There were more troubles for HNA Group as the Shanghai Stock Exchange temporarily halted trading on the company’s seven-year US$425 million note when the bond tumbled to less than 30 percent of its value, according to the Financial Times.
The Rmb3 billion bond, which is due in 2022, dropped some 25.8 percent amid fears of a default, according to Bloomberg. HNA Group owns Ingram Micro, the largest IT distributor in the US.
That move came the day after HNA Group’s teleconference with investors on a separate Chinese bond backfired, prompting the company to issue an apology for giving note holders just 90 minutes to weigh in on its plan to delay repayment as it seeks to restructure its mountains of debt.
After the dust-up with note holders, that bond, issued in 2013 and valued at US$55 million with a 7.1 percent return due this week, was awarded a one year extension by investors, according to Bloomberg.
“It is a very flawed process, and it will make credit investors hurt a lot,” said Qi Junwen, a fund manager at Yongan Guofu Asset Management Co., according to Bloomberg. He added that such a move will deal a blow to investors’ confidence, which may prompt them to shun weaker debt issuers and cause such borrowers increased refinancing difficulties.
HNA, which according to reports, flirted with selling Ingram Micro last year, is primarily an air carrier, having grown into other markets via acquisition and accumulating debt. The company has been hard hit by global travel restrictions around the coronavirus pandemic. A call to HNA Group’s media relations team in New York was not immediately returned.
Meanwhile, a work-group of Chinese government overseers are managing a restructuring of HNA, according to reports. However, Ingram Micro CEO Alain Monie has previously reassured partners and customers that U.S. laws “ring-fence” the IT company from HNA’s troubles as well as any Chinese government involvement in the operations of the U.S. business.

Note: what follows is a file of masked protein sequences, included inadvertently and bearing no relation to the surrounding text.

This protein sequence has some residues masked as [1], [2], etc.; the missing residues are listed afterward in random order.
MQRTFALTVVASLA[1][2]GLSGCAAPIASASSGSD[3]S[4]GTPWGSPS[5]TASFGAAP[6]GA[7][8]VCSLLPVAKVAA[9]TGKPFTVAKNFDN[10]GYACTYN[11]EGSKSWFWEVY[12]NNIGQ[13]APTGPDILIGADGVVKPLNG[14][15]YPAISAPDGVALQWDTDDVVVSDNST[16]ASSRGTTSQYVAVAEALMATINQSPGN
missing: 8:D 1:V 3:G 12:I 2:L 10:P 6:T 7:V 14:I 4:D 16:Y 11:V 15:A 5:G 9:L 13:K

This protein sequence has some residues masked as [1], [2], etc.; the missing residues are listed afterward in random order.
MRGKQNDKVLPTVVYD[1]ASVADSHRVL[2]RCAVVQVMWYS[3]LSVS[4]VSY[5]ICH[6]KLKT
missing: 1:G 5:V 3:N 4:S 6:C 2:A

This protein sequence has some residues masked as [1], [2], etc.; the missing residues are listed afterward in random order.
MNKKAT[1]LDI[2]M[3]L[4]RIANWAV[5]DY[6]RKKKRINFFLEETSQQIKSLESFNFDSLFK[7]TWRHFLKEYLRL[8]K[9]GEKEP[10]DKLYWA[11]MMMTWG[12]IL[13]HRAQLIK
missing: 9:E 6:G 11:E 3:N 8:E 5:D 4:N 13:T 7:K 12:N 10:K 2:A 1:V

HNA’s ownership of Ingram Micro is governed by the U.S. Department of Treasury’s Committee on Foreign Investments to the U.S. or CFIUS. Treasury would need to review any transactions involving foreign investment in the company. Changes to the laws in 2018, and in 2020, gave the president more authority to step in under CFIUS if there was a threat to national security.
“Any change to Ingram Micro's ownership to a foreign entity would require approval by the U.S. Government,” Monie wrote in a February letter to partners. “We believe it is extremely unlikely the U.S. government would approve the transfer of ownership of Ingram Micro to a Chinese government entity. Additionally, as we have for the past three years, we continue to operate in close cooperation with U.S. Government agencies designated to ensure that HNA's ownership of Ingram Micro poses no threat to U.S. national security interests.”
In that same letter, Monie said the documented financial troubles of HNA also have no bearing on Ingram Micro, which has performed well while under HNA’s ownership.
“We've faced rumors and noise around HNA's financial difficulties for a few years and this will likely continue, especially in the recent weeks as the coronavirus outbreak has impacted significantly one of the major businesses of HNA: their airline business,” Monie wrote. “But on our side, we have executed incredibly well in the face of this noise, delivering a second straight year of strong financial performance, including strengthening our balance sheet.”